“You are the only stranger here. After I introduce you to someone, I will whisper that person’s real name to you. The last thing I want to do is get a tongue lashing from my mother.”
I nodded. “I want to avoid sharp tongues as well.”
“Then stay on my good side tonight.” Again guiding me by the arm, she took me to a female court jester dressed in full motley, including a multi-colored hat with dangling bells. “Captain William Ashford, this is the court’s designated fool, Astaude du Puy.” She then whispered to me, “Jacqueline Noël, my mother.”
I gave Madame Noël a head bow. “Pleased to meet you.”
She laughed. “An English captain has come to dock his ship in a foreign harbor.”
“Well, not exactly. I have been—”
“How many harbors have you visited, Captain?” She scanned me from head to toe. “A man with your decorations has certainly been around the world.”
She set her fingertips on my cheek. “Dark curly hair, stunning brown eyes, a firm jaw. Surely you have dropped your anchor in many a port.”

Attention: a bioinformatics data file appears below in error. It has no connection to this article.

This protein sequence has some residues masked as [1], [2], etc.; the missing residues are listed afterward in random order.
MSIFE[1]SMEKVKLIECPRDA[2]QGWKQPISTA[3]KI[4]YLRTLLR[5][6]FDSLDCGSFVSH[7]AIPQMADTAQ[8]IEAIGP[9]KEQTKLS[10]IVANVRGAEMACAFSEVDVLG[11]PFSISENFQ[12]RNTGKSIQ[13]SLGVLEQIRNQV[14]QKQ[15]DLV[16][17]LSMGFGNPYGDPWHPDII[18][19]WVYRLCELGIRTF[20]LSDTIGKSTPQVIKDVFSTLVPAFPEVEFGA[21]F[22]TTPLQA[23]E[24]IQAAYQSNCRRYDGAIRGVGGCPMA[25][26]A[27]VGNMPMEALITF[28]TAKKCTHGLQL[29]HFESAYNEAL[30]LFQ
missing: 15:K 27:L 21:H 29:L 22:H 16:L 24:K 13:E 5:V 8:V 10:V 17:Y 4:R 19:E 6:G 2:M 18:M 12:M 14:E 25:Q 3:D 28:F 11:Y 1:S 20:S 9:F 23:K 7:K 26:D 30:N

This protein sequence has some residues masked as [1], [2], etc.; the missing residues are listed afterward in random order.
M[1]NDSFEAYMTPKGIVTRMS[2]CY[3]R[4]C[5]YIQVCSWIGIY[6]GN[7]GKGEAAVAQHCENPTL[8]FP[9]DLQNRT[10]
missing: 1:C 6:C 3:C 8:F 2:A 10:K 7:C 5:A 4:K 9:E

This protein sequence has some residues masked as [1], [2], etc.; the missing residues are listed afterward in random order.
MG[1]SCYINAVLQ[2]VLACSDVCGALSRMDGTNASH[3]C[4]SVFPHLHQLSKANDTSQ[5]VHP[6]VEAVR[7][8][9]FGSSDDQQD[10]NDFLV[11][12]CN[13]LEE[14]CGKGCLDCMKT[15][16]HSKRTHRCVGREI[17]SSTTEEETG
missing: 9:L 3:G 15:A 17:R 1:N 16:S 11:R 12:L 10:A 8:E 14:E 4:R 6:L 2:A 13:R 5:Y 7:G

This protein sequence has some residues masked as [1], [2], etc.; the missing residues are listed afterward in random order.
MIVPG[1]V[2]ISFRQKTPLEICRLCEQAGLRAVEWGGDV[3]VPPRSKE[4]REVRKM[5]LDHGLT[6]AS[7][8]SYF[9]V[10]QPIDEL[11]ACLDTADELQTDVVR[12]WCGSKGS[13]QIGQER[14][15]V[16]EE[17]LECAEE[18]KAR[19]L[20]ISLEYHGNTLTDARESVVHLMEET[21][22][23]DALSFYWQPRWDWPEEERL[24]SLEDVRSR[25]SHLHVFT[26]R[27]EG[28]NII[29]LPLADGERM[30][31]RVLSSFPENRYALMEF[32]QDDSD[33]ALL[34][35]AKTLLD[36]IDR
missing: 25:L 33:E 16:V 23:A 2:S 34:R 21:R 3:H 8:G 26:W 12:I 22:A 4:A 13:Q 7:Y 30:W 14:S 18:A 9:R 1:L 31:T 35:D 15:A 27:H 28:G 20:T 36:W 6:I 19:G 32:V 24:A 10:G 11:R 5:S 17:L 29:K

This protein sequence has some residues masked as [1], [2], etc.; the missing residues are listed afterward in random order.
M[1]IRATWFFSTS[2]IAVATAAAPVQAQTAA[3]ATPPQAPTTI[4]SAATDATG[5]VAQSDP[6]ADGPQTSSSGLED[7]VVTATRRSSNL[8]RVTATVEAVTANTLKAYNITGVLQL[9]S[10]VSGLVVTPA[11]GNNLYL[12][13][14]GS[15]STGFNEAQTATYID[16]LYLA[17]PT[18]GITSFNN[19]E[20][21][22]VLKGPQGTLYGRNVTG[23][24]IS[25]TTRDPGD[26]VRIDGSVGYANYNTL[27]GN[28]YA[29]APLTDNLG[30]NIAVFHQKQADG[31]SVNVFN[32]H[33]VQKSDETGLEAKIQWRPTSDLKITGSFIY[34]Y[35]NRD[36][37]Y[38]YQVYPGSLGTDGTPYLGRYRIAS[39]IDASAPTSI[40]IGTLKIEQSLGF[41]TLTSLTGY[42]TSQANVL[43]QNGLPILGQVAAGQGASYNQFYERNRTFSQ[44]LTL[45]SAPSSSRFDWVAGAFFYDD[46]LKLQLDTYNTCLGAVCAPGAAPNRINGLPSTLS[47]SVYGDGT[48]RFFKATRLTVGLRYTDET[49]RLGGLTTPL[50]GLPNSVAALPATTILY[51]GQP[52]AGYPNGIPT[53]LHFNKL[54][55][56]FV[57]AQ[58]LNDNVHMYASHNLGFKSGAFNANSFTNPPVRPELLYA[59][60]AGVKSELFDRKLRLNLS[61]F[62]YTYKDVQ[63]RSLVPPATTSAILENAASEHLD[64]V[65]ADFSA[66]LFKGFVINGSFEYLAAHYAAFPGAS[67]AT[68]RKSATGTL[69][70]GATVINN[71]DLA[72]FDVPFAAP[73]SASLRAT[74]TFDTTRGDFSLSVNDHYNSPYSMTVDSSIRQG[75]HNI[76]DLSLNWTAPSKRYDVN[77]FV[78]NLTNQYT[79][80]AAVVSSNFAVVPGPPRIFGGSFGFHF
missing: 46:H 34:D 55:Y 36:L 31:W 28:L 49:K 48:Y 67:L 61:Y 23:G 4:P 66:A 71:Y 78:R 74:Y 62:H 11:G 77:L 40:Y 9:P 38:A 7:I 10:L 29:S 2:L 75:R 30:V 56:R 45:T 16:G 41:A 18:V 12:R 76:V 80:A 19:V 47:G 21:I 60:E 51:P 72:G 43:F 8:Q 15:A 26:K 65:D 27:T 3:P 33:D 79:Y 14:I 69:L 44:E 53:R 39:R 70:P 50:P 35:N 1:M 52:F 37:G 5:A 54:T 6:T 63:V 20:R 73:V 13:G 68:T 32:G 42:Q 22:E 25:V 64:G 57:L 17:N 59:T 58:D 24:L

Francine hissed, “Mother, you’re going a little too far.”
“Nonsense.” Drawing back, Madame Noël shook her head, making the bells jingle. “It is impossible for a fool to go too far.” She looked me over and winked. “Then again, maybe I would like to try.”
“Mother!” Francine balled a fist. “How much wine have you had?”
“Not a drop, Joan. And why are you calling me Mother?” She waved a hand. “Be off with you now. Show the captain a good time. That is, if a woman wearing trousers and armor is able to do so.”
Francine’s cheeks turned crimson. Maybe this was my chance to take a permanent place on her good side. I offered Madame Noël another bow. “A woman wearing trousers is much to be preferred over a fool who flaunts her loose skirts.”